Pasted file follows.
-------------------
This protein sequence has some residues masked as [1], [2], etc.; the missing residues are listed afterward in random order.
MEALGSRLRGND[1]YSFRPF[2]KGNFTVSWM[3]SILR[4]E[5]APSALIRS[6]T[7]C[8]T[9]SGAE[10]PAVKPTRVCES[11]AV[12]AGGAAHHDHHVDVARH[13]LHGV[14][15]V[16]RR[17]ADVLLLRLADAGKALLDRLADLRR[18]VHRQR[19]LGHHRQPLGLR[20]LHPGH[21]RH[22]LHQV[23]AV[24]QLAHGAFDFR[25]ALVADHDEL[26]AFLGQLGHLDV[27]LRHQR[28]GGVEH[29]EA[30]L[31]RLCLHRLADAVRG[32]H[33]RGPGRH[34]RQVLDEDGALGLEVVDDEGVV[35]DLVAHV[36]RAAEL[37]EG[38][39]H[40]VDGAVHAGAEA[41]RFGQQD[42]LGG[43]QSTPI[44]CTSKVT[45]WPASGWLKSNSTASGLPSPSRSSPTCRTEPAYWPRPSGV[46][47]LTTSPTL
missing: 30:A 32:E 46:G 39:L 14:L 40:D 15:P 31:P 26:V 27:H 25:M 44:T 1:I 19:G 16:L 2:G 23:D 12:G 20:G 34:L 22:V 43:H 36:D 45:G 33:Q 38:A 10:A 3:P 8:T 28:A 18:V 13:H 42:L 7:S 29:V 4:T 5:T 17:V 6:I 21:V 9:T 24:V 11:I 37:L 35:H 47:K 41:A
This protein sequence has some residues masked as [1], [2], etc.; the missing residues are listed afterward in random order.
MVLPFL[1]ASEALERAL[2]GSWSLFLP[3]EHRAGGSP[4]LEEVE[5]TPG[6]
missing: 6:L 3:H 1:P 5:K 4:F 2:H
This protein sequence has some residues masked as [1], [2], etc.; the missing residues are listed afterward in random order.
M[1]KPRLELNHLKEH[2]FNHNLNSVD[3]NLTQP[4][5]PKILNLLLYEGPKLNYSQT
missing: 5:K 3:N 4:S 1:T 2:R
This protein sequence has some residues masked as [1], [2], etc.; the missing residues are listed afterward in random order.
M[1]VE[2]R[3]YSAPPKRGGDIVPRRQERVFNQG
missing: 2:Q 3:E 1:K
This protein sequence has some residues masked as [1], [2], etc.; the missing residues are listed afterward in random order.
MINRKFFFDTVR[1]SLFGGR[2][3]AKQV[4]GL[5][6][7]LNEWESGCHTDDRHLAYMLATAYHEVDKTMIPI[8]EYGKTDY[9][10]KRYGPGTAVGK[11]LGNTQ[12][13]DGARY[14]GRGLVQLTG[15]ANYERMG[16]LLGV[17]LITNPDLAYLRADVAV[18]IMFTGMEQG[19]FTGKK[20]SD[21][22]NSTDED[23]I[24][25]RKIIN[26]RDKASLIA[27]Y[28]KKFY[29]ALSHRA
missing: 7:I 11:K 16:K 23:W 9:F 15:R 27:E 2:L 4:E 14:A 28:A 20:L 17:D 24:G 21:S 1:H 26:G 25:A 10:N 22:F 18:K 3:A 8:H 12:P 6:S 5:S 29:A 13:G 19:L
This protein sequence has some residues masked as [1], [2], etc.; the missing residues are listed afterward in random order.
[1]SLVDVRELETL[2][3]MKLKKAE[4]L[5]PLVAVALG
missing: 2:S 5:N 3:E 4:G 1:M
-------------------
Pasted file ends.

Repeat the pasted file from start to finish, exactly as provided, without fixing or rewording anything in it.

This protein sequence has some residues masked as [1], [2], etc.; the missing residues are listed afterward in random order.
MEALGSRLRGND[1]YSFRPF[2]KGNFTVSWM[3]SILR[4]E[5]APSALIRS[6]T[7]C[8]T[9]SGAE[10]PAVKPTRVCES[11]AV[12]AGGAAHHDHHVDVARH[13]LHGV[14][15]V[16]RR[17]ADVLLLRLADAGKALLDRLADLRR[18]VHRQR[19]LGHHRQPLGLR[20]LHPGH[21]RH[22]LHQV[23]AV[24]QLAHGAFDFR[25]ALVADHDEL[26]AFLGQLGHLDV[27]LRHQR[28]GGVEH[29]EA[30]L[31]RLCLHRLADAVRG[32]H[33]RGPGRH[34]RQVLDEDGALGLEVVDDEGVV[35]DLVAHV[36]RAAEL[37]EG[38][39]H[40]VDGAVHAGAEA[41]RFGQQD[42]LGG[43]QSTPI[44]CTSKVT[45]WPASGWLKSNSTASGLPSPSRSSPTCRTEPAYWPRPSGV[46][47]LTTSPTL
missing: 30:A 32:E 46:G 39:L 14:L 40:D 15:P 31:P 26:V 27:H 25:M 44:T 1:I 19:G 16:L 2:G 23:D 12:G 20:G 34:L 22:V 43:H 36:D 45:G 33:Q 38:A 10:A 3:P 8:T 28:A 18:V 13:H 42:L 7:S 29:V 4:T 5:T 17:V 6:I 21:V 9:T 24:V 11:I 37:L 35:H 47:K 41:A
This protein sequence has some residues masked as [1], [2], etc.; the missing residues are listed afterward in random order.
MVLPFL[1]ASEALERAL[2]GSWSLFLP[3]EHRAGGSP[4]LEEVE[5]TPG[6]
missing: 6:L 3:H 1:P 5:K 4:F 2:H
This protein sequence has some residues masked as [1], [2], etc.; the missing residues are listed afterward in random order.
M[1]KPRLELNHLKEH[2]FNHNLNSVD[3]NLTQP[4][5]PKILNLLLYEGPKLNYSQT
missing: 5:K 3:N 4:S 1:T 2:R
This protein sequence has some residues masked as [1], [2], etc.; the missing residues are listed afterward in random order.
M[1]VE[2]R[3]YSAPPKRGGDIVPRRQERVFNQG
missing: 2:Q 3:E 1:K
This protein sequence has some residues masked as [1], [2], etc.; the missing residues are listed afterward in random order.
MINRKFFFDTVR[1]SLFGGR[2][3]AKQV[4]GL[5][6][7]LNEWESGCHTDDRHLAYMLATAYHEVDKTMIPI[8]EYGKTDY[9][10]KRYGPGTAVGK[11]LGNTQ[12][13]DGARY[14]GRGLVQLTG[15]ANYERMG[16]LLGV[17]LITNPDLAYLRADVAV[18]IMFTGMEQG[19]FTGKK[20]SD[21][22]NSTDED[23]I[24][25]RKIIN[26]RDKASLIA[27]Y[28]KKFY[29]ALSHRA
missing: 7:I 11:K 16:K 23:W 9:F 15:R 27:E 2:L 4:E 14:A 28:A 20:L 17:D 24:G 21:S 1:H 26:G 25:A 10:N 22:F 18:K 3:A 8:H 12:P 6:S 5:S 29:A 13:G 19:L
This protein sequence has some residues masked as [1], [2], etc.; the missing residues are listed afterward in random order.
[1]SLVDVRELETL[2][3]MKLKKAE[4]L[5]PLVAVALG
missing: 2:S 5:N 3:E 4:G 1:M